• creating powers to enable regulations to be made requiring betting operators based outside of New Zealand to pay a point of consumption charge for the bets they take from people residing in New Zealand:
    • providing for a designated authority (initially the Department of Internal Affairs) to administer the collection of a betting information use charge and a point of consumption charge:
    • providing a threshold below which the requirement to pay the charges will not apply.

This Bill provides for safeguards relating to offshore charges by providing that the Minister for Racing, in recommending the regulations setting out the rates of the charges, will consider –  

  • the RITA’s betting and other revenue:
  • payments that the RITA makes to New Zealand racing and sports organisations:
  • the relevant taxes and other duties paid by the RITA and offshore betting operators in New Zealand.

This Bill sets out a requirement for the Minister to publish a statement explaining why the Minister considers the rates of the charges to be fair and reasonable and also the purposes for which any money collected from the charges may be applied to. These include –

  • promotion of the long-term viability of New Zealand racing and sports:
  • covering the cost of administering enforcement and collection of the charges:
  • funding measures to prevent and minimise harm from gambling.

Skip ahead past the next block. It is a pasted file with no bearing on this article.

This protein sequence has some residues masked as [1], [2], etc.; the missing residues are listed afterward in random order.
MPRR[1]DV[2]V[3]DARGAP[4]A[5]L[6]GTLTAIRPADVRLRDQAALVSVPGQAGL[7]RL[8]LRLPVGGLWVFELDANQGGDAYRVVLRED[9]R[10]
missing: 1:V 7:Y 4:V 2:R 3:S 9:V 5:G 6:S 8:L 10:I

Betting levy repeal

This Bill progressively reduces over a 3-year period, and then repeals, the totalisator duty currently paid by the NZRB to the Crown under the Gaming Duties Act 1971. This Bill also creates powers to set a formula in regulations to distribute the funds that would otherwise make up this levy. A proportion of the betting levy funds will be retained for harm minimisation purposes.

Changes to distribution of racing and sports funds

This Bill removes the distribution formula set out in section 16 of the Act, allowing the application and distribution of racing funds to be determined by regulations. The Bill also removes the formula for calculating minimum payments to New Zealand national sporting organisation’s and creates powers to set the formula in regulations. Moving these formulas from primary to secondary legislation will mean that changes can be made more quickly, enabling the ability to respond in a timely way to changes in the racing industry’s operating environment.  

Sports betting

This Bill permits the relevant body to offer betting products on sports not represented by a qualifying domestic national sporting organisation, provided an agreement is in place with Sport New Zealand. This change will help New Zealand’s racing industry to be on a more equal playing field with comparable overseas gambling providers, enabling it to offer betting on a wider range of sports.



Part Two: Background Material and Policy Information

Published reviews or evaluations

2.1. Are there any publicly available inquiry, review or evaluation reports that have informed, or are relevant to, the policy to be given effect by this Bill?